After 4 of the previous 5 Ashes series had been controlled by French referees (Julien Rascagneres in 1982 and 1986, Francois Desplas in 1988 and Alain Sablayrolles in 1990 – none of whom spoke any English), which had brought numerous complaints from both sides regarding their incompetency, the Rugby League International Federation, ARL and RFL agreed to the use of New Zealand referee Dennis Hale (who had been a touch judge in the 1988 Rugby League World Cup Final) for all three tests.

First TestEdit

With Ellery Hanley out injured, Mal Reilly appointed five-eighth Garry Schofield as British captain for the first test. The Australian's stuck with most of those who had won the 1991 Trans-Tasman Test series against New Zealand, with only winger Michael Hancock in for an injured Willie Carne, prop Glenn Lazarus (for Craig Salvatori) and second rowers Paul Sironen and Bob Lindner returning to the side with Newcastle Knights prop forward Paul Harragon making his test debut. Peter Jackson was also re-called to the side after Dale Shearer who had been selected in the centres had been ruled out with injury. Shearer, who had been widely tipped never to play test football again after a poor Game 1 against New Zealand the previous year, had starred at fullback for Queensland in the State of Origin series and would be selected in the centres for all three tests, but was an injury withdrawal on each occasion. Jackson's recall at five-eighth saw Laurie Daley moved to the centres.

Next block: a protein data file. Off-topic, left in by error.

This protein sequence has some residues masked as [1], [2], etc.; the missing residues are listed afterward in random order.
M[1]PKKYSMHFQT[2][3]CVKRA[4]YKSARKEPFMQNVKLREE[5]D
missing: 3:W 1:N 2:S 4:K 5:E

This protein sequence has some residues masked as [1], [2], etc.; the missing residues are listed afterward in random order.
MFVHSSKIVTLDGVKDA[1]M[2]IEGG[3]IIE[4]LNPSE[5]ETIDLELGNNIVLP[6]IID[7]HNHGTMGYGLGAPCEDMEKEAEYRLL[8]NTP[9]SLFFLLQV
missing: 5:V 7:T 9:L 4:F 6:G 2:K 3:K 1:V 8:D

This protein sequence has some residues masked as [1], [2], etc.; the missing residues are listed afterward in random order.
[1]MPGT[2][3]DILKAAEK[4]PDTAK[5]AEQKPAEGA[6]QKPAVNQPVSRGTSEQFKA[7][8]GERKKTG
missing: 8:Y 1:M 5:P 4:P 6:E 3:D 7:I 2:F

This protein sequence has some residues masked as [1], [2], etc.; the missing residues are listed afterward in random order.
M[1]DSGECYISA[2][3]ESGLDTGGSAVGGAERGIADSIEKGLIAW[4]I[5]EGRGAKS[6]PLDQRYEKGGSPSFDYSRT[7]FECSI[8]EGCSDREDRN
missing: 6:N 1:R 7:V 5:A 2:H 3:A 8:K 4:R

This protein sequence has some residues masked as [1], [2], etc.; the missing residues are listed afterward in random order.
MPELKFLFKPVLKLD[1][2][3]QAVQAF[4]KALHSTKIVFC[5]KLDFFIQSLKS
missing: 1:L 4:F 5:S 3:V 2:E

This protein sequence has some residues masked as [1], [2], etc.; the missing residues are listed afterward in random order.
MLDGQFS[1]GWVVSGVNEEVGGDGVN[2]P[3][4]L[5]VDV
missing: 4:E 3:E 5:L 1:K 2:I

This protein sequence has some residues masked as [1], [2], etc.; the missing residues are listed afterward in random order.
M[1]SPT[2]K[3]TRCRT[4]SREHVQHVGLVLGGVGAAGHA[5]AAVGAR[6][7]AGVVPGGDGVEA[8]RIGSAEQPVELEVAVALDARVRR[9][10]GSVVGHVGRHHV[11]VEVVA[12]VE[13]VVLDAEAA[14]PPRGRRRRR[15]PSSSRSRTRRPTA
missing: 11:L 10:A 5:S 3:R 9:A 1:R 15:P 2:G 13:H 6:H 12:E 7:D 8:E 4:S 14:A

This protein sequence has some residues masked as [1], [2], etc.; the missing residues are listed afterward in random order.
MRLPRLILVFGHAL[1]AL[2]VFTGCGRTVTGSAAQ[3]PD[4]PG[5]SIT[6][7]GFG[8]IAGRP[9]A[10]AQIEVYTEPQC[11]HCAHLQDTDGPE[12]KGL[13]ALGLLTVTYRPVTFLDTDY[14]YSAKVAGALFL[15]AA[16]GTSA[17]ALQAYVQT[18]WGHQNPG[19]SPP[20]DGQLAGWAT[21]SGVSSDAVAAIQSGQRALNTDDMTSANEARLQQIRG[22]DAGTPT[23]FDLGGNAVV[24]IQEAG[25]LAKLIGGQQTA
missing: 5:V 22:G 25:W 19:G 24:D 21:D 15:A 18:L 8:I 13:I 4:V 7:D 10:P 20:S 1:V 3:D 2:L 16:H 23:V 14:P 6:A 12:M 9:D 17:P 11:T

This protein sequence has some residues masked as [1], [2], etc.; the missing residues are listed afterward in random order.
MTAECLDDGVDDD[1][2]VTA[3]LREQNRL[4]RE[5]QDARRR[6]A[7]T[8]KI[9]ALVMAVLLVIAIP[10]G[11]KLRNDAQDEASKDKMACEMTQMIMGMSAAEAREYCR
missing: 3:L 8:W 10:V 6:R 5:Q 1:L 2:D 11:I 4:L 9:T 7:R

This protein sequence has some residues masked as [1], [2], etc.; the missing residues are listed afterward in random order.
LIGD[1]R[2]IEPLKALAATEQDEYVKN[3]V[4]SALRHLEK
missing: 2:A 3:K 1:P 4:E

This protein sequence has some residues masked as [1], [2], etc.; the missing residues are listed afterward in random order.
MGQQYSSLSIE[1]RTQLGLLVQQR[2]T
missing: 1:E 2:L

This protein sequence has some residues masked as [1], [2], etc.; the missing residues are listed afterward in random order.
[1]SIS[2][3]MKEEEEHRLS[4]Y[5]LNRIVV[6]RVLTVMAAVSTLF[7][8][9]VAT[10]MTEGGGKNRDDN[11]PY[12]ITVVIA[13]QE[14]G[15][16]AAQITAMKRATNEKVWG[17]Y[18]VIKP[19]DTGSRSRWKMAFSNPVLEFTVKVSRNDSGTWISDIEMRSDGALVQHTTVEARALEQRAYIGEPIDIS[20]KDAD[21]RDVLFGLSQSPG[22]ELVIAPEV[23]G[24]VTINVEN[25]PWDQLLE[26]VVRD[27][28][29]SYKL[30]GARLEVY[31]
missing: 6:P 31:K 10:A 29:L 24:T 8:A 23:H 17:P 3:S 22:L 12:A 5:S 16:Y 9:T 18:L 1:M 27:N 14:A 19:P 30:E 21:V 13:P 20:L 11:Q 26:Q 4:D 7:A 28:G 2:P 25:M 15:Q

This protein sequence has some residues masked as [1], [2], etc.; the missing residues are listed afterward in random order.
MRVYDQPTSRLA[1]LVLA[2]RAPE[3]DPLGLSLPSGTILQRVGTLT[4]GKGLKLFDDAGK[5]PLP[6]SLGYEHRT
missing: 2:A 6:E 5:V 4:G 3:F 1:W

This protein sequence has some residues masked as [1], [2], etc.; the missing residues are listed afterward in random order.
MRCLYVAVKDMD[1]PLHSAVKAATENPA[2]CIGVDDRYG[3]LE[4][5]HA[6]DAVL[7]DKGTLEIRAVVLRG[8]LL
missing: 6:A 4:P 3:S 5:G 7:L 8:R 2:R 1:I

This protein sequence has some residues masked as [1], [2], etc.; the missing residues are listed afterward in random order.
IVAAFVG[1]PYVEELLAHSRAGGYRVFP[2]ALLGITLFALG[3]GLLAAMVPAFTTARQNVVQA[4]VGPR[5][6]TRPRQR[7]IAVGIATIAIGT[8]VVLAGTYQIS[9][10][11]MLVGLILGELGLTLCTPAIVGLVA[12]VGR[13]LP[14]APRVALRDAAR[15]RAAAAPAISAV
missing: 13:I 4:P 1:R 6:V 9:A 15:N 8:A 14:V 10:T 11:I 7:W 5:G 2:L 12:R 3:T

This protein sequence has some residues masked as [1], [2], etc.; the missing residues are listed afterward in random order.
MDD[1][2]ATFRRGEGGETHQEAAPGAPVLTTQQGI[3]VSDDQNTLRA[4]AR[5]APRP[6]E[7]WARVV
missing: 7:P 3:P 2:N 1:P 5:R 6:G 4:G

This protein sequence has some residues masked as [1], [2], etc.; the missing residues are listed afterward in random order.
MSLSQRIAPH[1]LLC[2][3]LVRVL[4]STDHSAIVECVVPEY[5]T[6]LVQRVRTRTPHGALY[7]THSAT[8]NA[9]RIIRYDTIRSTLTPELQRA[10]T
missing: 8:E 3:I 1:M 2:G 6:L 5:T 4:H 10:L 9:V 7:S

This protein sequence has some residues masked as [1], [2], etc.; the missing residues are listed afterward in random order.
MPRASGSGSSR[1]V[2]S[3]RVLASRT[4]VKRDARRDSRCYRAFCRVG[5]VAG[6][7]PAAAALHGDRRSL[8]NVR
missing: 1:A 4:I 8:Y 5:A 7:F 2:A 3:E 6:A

Friday, 12 June
Australia   22 – 6   Great Britain
Tries:
Mal Meninga (2)
Paul Sironen
Michael Hancock
Goals:
Rod Wishart (3/6)
[8] Tries:
Joe Lydon


Goals:
Lee Crooks (1/2)
Sydney Football Stadium, Sydney
Attendance: 40,141
Referee: Dennis Hale  
Man of the Match: Bradley Clyde  
Australia Position Great Britain
Andrew Ettingshausen FB Graham Steadman
Rod Wishart WG Paul Newlove
Mal Meninga (c) CE Daryl Powell
Laurie Daley CE Paul Loughlin
Michael Hancock WG Martin Offiah
Peter Jackson FE/SO Garry Schofield (c)
Allan Langer HB/SH Andy Gregory
Paul Harragon PR Kelvin Skerrett
Steve Walters HK Martin Dermott
Glenn Lazarus PR Lee Crooks
Paul Sironen SR Denis Betts
Bob Lindner SR Andy Platt
Bradley Clyde LF Phil Clarke
David Gillespie Res. Joe Lydon
Brad Mackay Res. Shaun Edwards
Brad Fittler Res. Ian Lucas
Kevin Walters Res. Michael Jackson
Bob Fulton Coach Mal Reilly